A housing plan for the city to 2021 will go before the council’s executive next week, with a recommendation for approval and adoption into the council’s formal policy framework.
Building the right product to get more out of its existing stock is one of the key elements of the plan, which is published under the heading Our Manchester.
The plan sets out a target of 2,500 new homes to be delivered each year as one of its performance indicators. It says that the £300m Greater Manchester Investment Fund unlocked by the devolution deal will in time allow for another 15,000 houses every ten years.
“Making best use of all our homes” is the key area. Although the number of empty homes has been reduced over the last five years, from 7% to under 4%, the strategy says that 48% of social homes are under-occupied, and 56% of homes in total are under-occupied, a quarter of these being older households.
The strategy states that the city needs to use available funding, including Right to Buy receipts, to replace lost social housing stock. Social housing that supports continued independence and a wider choice of cross-tenure aspirational housing should be provided, and residents encouraged to move to smaller or more suitable homes.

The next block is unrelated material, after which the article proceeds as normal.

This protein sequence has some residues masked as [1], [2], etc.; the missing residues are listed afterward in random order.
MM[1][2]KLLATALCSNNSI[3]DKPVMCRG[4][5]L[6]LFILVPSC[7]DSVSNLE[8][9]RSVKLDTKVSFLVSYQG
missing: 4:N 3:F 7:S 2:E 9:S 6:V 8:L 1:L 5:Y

There is recognition in the pathways to home ownership section that more needs to be done to bring forward smaller sites, and also to offer larger housing at more price points.
Development should be progressed in areas such as Brunswick, Miles Platting, Collyhurst and Gorton, identified as being “most likely to provide a low-cost home-ownership product affordable to first-time buyers and working families at average household income.
Manchester doesn’t have the affordability issue some have: the average household income is £27,500, while 50% of homes sold in the last decade in the area have sold for less than £125,000. Three quarters of the city’s housing stock is in council tax bands A or B.
At 61,000 households, 28% of the Manchester market rents – a higher proportion than any other regional city. The goals for 2021 are to target poor quality landlords, control the spread of houses in multiple occupation and develop well-managed neighbourhoods of private rented homes.